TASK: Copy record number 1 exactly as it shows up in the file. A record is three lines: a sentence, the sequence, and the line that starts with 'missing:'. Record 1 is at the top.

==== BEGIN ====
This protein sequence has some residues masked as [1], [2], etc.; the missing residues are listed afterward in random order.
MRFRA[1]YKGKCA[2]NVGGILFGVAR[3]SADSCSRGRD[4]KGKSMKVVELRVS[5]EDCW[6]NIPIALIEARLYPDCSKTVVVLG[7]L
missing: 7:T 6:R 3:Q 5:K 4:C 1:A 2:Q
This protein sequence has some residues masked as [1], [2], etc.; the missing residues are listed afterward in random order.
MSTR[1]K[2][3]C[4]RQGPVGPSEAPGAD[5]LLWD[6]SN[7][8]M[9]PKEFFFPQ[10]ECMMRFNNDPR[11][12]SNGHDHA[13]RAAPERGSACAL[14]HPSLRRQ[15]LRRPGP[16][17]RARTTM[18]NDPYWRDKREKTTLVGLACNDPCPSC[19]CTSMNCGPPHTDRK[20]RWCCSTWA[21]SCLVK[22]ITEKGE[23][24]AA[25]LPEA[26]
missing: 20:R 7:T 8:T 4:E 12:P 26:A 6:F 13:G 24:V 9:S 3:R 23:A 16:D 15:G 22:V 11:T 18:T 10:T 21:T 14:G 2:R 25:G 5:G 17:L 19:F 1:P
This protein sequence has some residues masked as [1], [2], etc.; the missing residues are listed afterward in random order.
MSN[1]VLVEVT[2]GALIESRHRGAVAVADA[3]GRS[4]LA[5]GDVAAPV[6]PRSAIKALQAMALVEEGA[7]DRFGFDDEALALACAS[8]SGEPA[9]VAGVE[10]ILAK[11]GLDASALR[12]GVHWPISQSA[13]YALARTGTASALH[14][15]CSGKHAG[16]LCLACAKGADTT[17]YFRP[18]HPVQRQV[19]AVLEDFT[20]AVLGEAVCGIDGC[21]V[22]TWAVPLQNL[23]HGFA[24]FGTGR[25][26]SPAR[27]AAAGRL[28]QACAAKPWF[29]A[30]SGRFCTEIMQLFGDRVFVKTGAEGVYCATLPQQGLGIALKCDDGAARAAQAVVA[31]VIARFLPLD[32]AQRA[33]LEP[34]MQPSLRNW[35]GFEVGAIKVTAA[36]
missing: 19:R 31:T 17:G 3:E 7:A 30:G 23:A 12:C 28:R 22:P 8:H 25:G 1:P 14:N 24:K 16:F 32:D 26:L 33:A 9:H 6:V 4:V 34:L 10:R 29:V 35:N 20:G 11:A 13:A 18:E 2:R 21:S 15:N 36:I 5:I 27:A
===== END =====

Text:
This protein sequence has some residues masked as [1], [2], etc.; the missing residues are listed afterward in random order.
MRFRA[1]YKGKCA[2]NVGGILFGVAR[3]SADSCSRGRD[4]KGKSMKVVELRVS[5]EDCW[6]NIPIALIEARLYPDCSKTVVVLG[7]L
missing: 7:T 6:R 3:Q 5:K 4:C 1:A 2:Q